Tuesday, March 13, 2012

State venture capitalists who subsidize pro teams usually derive more benefits from those teams than constituents do

In her book, The Shock Doctrine, Naomi Klein observes that in the wake of disaster profiteering developed over the last 50 years, government has shifted from the role of an administrator managing contractors to "a deep pocketed venture capitalist" that provides seed money and becomes a customer.

Klein's point is particularly salient with regard to Metro Nashville's relationship to the corporate entertainment industry. The Tennessee Titans agreement organized by Phil Bredesen includes kickbacks to the team from Metro Water Services revenues and the Nashville Predators get to keep sales tax revenues from non-hockey events at Bridgestone. Metro Nashville does not treat these arrangements so much with an air of administrative oversight, but it projects itself an equal partner in the "private-public partnership," insisting that the hard-to-demonstrate economic impact is huge.

Sacramento, California is in the process of reviewing its relationship to the NBA's Sacramento Kings franchise with some of the same themes heard in Nashville. One observer notes the difference in findings on economic impact from different sets of researchers:

When the study is completed by paid consultants prior to the public money being spent, the benefits from sports are numerous are large. However, when independent researchers – who are not paid by professional sports teams or leagues – look for these benefits after the fact, evidence of more jobs and economic growth are hard to find.

Baade and Matheson offer three reasons the impact suggested by proponents of sports fail to appear:

  • The Substitution Effect: Sports are just one form of entertainment. If the Kings didn’t play in Sacramento, the people in Sacramento would simply spend the portion of their entertainment budget currently dedicated to the Kings on something else (i.e. dining out, movies, etc…).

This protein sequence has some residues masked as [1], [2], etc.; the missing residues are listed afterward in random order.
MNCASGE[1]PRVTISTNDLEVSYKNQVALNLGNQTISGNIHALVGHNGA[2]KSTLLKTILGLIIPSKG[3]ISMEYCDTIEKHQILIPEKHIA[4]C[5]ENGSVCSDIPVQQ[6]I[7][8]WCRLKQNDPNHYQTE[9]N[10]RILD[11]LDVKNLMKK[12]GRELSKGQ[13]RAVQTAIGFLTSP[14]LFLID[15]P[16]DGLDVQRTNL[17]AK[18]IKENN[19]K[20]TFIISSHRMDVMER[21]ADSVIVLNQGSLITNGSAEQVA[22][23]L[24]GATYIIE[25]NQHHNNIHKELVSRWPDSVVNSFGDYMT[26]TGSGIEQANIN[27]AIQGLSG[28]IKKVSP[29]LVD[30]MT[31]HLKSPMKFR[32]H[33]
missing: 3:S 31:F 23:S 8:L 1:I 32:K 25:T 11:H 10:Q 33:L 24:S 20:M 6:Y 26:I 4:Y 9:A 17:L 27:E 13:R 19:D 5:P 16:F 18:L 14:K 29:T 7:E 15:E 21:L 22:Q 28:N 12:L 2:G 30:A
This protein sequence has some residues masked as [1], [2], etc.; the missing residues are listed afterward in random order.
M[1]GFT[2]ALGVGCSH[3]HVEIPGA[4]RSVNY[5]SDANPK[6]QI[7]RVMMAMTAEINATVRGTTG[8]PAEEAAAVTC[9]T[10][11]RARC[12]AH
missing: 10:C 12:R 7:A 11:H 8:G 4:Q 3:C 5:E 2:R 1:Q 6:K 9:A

• The Crowding-Out Effect: Sporting events attract crowds. When people know those crowds are going to appears, those who are not attending the sporting event tend to avoid the general area. For example, Baade and Matheson note that the 2008 Olympics in Beijing failed to increase the number of tourists in Beijing in August of 2008 relative to what the same city saw in August of 2007.
  • Leakages: The Kings do employ very high-priced labor. But many of those players probably don’t live in Sacramento. This means that the income earned by these players doesn’t stay in the Sacramento economy.

Given these three effects, the empirical evidence suggests quite strongly that sports do not create many jobs or generate much economic growth. And such evidence has proven to be quite persuasive. In fact, a survey of economists by Gregory Mankiw noted that 85% of economists agree that local and state governments should not subsidize professional sports. Mankiw also notes that only five issues have more agreement among economists.

I would imagine that elected officials who provide venture capital for pro teams are the ultimate winners for the influence created in attracting pro sports to cities. However, it really is a matter of devoting everyone's money to businesses that benefit a relatively small number of people.

1 comment:

  1. Let me add another reason why economic impact does not appear as projected:

    --> When a projection is done to spend other people's money, the results are always optimistic, sometimes wildly inaccurate. This is not limited to sports teams.

    See, for example: the Music City Star.